Quiet, unassuming, and responsible Bessie Randall has always lived in the shadow of her vivaciously beautiful younger sister Lenore. When she discovers that Lenore has been corresponding with a soldier out west under Bessie's name-- and has even married him by proxy-- Bessie chooses to protect her sister from forgery charges by traveling to Wyoming to meet her legal husband.
Expecting the lovely and adventurous Lenore, Jasper Mendenhall is shocked and visibly disappointed when he discovers he has technically married Bessie instead. When the army moves up Jasper's orders to move to Fort Bowie, he has no choice to take Bessie along and sort out the legal mess when they arrive in Arizona. In that time, can Bessie prove her worth and convince Jasper to allow her to stay and build a family instead of sending her back to Boston in disgrace?
In To Love a Stranger, Colleen Coble tells a story of true love that grows out of respect and sees beyond outward appearances. While intriguing, Bessie and Jasper's situation requires the reader to suspend reality. Why would a level-headed young woman go traipsing across the country to live with a complete stranger just because her sister has acted irresponsibly? Coble hints that perhaps believes this is her last chance for marriage, but this paints her as awfully desperate for the daughter of a wealthy Boston family. In that vein, why do her parents-- who Coble often describes as elitist-- allow their daughter to marry a poor soldier?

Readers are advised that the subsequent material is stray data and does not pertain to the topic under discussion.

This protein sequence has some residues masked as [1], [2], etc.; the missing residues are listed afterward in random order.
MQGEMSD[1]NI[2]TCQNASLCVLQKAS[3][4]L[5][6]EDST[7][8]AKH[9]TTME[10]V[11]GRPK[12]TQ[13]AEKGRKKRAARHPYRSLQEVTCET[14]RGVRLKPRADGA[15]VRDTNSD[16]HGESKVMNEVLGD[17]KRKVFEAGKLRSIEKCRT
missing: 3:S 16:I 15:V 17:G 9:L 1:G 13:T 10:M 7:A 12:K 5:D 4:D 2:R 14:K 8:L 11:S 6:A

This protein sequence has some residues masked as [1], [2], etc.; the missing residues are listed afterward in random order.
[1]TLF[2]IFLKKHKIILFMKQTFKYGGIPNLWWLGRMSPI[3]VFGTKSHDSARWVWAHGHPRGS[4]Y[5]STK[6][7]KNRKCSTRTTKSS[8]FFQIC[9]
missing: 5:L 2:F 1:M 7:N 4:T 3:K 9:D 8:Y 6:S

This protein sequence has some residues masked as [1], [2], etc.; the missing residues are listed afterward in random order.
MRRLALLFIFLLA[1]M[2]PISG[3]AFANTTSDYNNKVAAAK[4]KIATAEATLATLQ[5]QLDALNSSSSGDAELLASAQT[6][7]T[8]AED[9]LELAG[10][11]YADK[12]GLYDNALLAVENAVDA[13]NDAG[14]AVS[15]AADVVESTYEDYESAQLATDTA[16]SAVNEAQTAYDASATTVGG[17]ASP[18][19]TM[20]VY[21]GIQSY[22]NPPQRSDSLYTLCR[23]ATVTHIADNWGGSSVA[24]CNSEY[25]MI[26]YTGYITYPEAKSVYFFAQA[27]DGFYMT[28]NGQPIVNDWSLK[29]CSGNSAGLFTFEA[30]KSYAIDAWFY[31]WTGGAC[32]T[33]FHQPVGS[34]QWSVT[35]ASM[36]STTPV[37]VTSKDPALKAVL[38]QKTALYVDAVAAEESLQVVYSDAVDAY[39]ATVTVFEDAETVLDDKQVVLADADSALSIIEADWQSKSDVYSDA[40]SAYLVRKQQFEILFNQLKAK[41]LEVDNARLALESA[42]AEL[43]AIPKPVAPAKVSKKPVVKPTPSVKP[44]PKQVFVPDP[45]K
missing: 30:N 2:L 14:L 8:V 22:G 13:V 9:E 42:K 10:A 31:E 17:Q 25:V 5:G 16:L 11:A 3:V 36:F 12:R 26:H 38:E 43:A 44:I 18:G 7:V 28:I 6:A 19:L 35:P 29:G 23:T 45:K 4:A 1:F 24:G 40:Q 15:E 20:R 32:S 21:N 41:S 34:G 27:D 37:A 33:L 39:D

Similarly, Coble never truly delves into Bessie and Lenore's relationship to sufficiently explain why Bessie would go to such lengths to protect such a terrible sister. The reader never gets a clear picture of Lenore herself either-- is she a spoiled, selfish, conniving debutante? Or just a beloved, but naive friend? She seems to be an unsatisfying blend of both.
That said, Coble's descriptions of army life and westward travels are vivid and entertaining. Full of action and adventure, the story is fast-paced and progresses quickly. While readers recognize that in a romance novel the main characters will not live happily ever after until the very end, Jasper and Bessie's happy ending could have come much earlier had they bothered to communicate with one another. This does not seem to be asking too much of two reasonable, thoughtful, and Christ-seeking people. The basic plot outline and interesting backdrop had potential, but unfortunately the execution fell flat.
I received this book for free from NetGalley for free in exchange for an honest review.